Sean McIntyre · designing tech to create great things

Toy Drum Machine

Jul 31, 2012

Last weekend Reid and I joined forces to participate in the first Monthly Music Hackathon hosted by the dudes over at exfm.

Reid and I went with our laptops and a couple sacks full of electrical gear to add a MIDI interface and beat sequencer to one of Reid’s wonderful circuit bent creations, the child’s four-button drum toy pictured below.

toy drum

I’ll spare the suspense, we were successful in adding the MIDI interface. After the hacking portion of the hackathon concluded, we had a performance and demo session to show everybody what else we made. Check out the following video.

We also have audio recorded from the drum machine’s lineout. It sounds completely different, probably because it’s just grabbing the raw signal and no reverb from the space.

Other cool stuff at the hackathon were HTML5/JavaScript apps to do realtime audio processing in your browser, an app to map one song’s timbre onto another song’s pitch (??? crazy stuff), and, my favourite, a web app that drops a beat on the Google translate robot voice rapping the words you type.

How it works

circuit and arduino

We used an Arduino microcontroller with a MIDI shield to act as a MIDI interface to the circuit bent toy. The toy has four samples, so we mapped C4 (middle C) to D#4 to trigger those samples. A non-zero velocity on the MIDI message turns the sample on, and a zero velocity turns the sample off.

Reid extended two leads from each (normally open) button of the toy drum. Once the leads touch each other (i.e., the button is depressed), the sample is triggered. So we used 2N3904 transistors to act as a digital switch controlled by the Arduino.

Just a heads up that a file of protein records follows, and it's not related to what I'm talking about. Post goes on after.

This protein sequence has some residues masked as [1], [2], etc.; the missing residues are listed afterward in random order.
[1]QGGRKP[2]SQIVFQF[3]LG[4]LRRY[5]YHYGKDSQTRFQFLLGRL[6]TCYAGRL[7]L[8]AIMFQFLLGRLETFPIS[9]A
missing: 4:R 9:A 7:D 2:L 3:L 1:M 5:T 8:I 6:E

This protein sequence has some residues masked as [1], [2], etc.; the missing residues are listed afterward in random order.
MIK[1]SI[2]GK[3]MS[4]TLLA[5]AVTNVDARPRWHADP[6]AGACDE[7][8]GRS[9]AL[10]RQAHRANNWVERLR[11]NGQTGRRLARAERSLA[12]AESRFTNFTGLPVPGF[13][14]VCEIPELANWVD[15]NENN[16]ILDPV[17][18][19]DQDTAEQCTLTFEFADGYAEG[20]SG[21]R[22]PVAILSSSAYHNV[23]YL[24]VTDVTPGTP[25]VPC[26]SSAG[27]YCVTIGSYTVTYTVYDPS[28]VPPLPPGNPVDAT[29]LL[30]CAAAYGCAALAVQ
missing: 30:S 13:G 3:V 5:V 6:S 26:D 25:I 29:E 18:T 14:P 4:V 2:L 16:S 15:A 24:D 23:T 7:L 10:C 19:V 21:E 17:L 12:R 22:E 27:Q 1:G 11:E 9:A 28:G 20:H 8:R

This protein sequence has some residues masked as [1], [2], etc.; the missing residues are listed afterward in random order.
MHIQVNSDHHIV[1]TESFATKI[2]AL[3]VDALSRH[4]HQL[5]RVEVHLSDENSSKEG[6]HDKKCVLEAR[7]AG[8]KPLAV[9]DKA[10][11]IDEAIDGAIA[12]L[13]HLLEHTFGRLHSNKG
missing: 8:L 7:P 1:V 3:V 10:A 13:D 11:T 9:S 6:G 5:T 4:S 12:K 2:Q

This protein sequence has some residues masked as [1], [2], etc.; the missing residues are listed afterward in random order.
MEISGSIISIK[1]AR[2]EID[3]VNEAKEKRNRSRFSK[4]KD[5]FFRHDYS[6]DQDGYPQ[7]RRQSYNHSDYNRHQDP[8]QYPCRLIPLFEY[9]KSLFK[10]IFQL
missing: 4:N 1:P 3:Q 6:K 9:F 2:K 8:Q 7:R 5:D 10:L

With the Arduino’s digital out connected to the base and each of the buttons’ leads attached to the collector and emitter, we were able to trigger the toy drum samples when we sent HIGH (then LOW) to the transistor base from the Arduino.

We replicated this pattern for all four buttons, created a simple sequencer in MaxMSP, then plugged our laptop into the MIDI interface, and voila! sick beats and a child’s toy.

We had our hiccups along the way. Reid inserted a 1 Megaohm potentiometer somewhere in the circuit to speed up and slow down the internal clock on the toy drum. This feature works great in standalone mode, but the pot range was limited once we started sequencing. I can’t help but wonder if this is because of the extra volts sent from the Arduino to the toy drum via the transistor.

The nice thing about the pattern of using the Arduino and MIDI shield is that we were not reliant on the laptop to be our sequencer. In the end, that’s what we ended up using, but this device could be packaged up and controlled by using someone’s standalone sequencer.

Grab the code for the Arduino and MaxMSP sequencer used for this on Github.

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